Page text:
Violence in sport

Created By: Joe Gorman Joe Gorman

Joe Gorman looks at the role of violence in sport, and how it distracts us from the great things sport has to offer.

holding aussie rules ball in sky
While violent sportsmen often receive the most attention, it's the one’s that rise above this that become the true heroes.

Fair play?

The great English writer, George Orwell, once said that sport “has nothing to do with fair play.” According to Orwell, sport “is bound up with all hatred, jealousy, boastfulness, disregard of all rules and sadistic pleasure in witnessing violence. In other words, it is war without the shooting.”

Orwell was a wonderful writer and a visionary. It was him who coined the term ‘Big Brother’ in his famous novel 1984, which he wrote in the 1940s. His view of sport, however, takes a dim view of the games we love. As much as sport can be a refuge for those with violent urges, it is usually a way for people to work together, to socialise and to engage in friendly competition. Violence in sport takes away from this.

Not a new thing

In Australia, “blood sports” have always been popular. Boxing, rugby league, rugby union and Australian Rules have a special place in our nation’s history. Perhaps it has something to do with the view that men should be tough, rugged and masculine. 

During times of war, sportsmen who have enlisted in the armed forces have been elevated to the status of heroes. For example, Ron Barassi Snr won the Grand Final with Melbourne FC in 1940, and was then killed in action in World War II a year later, becoming the first Australian Rules footballer to die in battle.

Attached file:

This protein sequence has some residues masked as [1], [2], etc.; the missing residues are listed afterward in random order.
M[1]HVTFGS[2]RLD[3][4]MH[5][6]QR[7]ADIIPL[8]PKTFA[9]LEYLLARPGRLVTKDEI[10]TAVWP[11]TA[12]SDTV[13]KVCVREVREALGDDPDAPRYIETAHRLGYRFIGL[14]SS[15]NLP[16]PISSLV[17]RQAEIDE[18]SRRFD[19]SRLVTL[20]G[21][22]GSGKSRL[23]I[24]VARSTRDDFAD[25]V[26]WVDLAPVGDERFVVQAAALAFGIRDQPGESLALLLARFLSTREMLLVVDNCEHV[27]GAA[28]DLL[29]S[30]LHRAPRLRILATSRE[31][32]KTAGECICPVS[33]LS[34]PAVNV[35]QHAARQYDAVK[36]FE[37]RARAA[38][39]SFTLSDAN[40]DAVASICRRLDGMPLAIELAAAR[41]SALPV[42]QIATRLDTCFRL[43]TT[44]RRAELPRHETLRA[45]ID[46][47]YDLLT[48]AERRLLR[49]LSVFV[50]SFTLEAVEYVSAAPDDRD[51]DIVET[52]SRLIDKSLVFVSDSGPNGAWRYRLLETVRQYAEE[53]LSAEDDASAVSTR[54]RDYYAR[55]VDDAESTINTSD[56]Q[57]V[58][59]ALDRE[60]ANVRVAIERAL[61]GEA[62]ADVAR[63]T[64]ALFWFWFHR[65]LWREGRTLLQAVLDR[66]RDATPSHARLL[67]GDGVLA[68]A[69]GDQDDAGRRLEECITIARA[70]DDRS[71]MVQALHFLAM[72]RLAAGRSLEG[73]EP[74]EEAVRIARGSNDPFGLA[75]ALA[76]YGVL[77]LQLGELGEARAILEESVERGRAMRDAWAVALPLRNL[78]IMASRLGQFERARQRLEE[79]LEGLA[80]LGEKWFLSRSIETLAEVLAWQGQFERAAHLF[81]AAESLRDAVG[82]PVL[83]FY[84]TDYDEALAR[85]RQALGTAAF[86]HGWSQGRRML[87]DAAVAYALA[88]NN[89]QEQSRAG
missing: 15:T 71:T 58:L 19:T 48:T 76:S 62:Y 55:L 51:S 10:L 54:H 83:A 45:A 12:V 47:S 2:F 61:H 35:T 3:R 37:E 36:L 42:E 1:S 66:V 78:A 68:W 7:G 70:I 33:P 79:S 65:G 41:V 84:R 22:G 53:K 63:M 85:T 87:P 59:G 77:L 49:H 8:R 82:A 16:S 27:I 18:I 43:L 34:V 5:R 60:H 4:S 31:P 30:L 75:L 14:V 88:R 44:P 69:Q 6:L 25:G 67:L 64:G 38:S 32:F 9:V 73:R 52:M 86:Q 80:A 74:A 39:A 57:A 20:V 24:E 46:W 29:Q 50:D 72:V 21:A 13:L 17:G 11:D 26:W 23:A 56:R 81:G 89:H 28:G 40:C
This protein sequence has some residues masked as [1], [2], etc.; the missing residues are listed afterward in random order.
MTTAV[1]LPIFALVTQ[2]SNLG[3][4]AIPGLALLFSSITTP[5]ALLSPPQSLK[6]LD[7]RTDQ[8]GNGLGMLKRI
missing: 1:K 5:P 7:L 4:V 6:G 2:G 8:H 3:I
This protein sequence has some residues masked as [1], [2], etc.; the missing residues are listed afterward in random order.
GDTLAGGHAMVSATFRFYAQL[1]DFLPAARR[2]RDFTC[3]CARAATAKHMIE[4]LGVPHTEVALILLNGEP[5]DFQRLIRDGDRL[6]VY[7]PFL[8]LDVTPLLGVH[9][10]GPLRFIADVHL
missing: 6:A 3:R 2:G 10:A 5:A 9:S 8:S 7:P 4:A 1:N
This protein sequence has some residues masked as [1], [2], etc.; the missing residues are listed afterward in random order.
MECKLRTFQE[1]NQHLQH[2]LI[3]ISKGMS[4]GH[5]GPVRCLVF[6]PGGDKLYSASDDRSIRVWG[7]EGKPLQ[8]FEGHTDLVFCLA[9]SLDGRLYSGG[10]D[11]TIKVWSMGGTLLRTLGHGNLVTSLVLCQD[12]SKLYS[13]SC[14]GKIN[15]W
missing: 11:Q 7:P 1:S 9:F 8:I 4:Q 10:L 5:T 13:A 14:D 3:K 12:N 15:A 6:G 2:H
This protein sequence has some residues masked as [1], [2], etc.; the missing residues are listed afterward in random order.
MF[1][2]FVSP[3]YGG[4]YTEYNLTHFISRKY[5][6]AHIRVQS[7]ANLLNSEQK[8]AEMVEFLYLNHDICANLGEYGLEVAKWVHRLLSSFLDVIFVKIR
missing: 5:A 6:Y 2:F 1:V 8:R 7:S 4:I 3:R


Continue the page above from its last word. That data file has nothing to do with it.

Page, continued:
It’s no surprise that the ‘boxing kangaroo’ image became synonymous with the Royal Australian Air Force during World War II. In those days, the kangaroo with the boxing gloves also wore a slouch hat. Many Australians saw war and sport as one and the same, and violence in sport was therefore expected and often celebrated. 

While sportsmen rarely enlist in the armed services any more, the appetite for rough and tumble sport remains the same. David Dunworth, an Australian rugby union player who played during the 1970s, once said that rugby players could be “sent off, carried off, but never backed off.” 

These days, the AFL conducts ‘ANZAC Day rounds’, where they award the best player with an ANZAC medal, which is modelled on the Victoria Cross Medal for bravery in battle. In the NRL, the Sydney Roosters have worn camouflage shirts on ANZAC Day as a tribute to the soldiers.

Fight for fair play

So have we become desensitised to violence in sport? Professional sportsmen, particularly in rugby league, are encouraged to be tough and never stand down from a fight. In grassroots sport, there have been terrible incidents of biting, punching and all-in brawling from both players and spectators.

While there is nothing wrong with participating in rough sports, there is a responsibility of all players to participate fairly. There are greater benefits from good sportsmanship than from violence and cynical behaviour.

While violent footballers and sportsmen often receive the most attention, it is the one’s that can rise above this that become the true heroes, and are remembered forever. Next weekend the NRL Grand Final will be played in Sydney. No matter who wins, watch the trophy presentation. The Provan-Summon Trophy, which depicts two footballers in bronze, is a fitting tribute to sportsmanship, not violence.

In 1963, after a bruising Grand Final between rival clubs Western Suburbs and St George, Arthur Simmons and Norm Provan came together in a friendly embrace after a well-fought contest that Provan’s club, St George, ended up winning. But few people remember the scoreline, or who won the match. 

What they remember is the iconic image of two members of opposing sides coming together at the end of the match, highlighting that above all, sport is about respect, camaraderie and friendship.

Last reviewed: 11 May, 2015
Did you find this article helpful?

You have already rated this article

Add a comment

Read the commenting guidelines: keep safe and respectful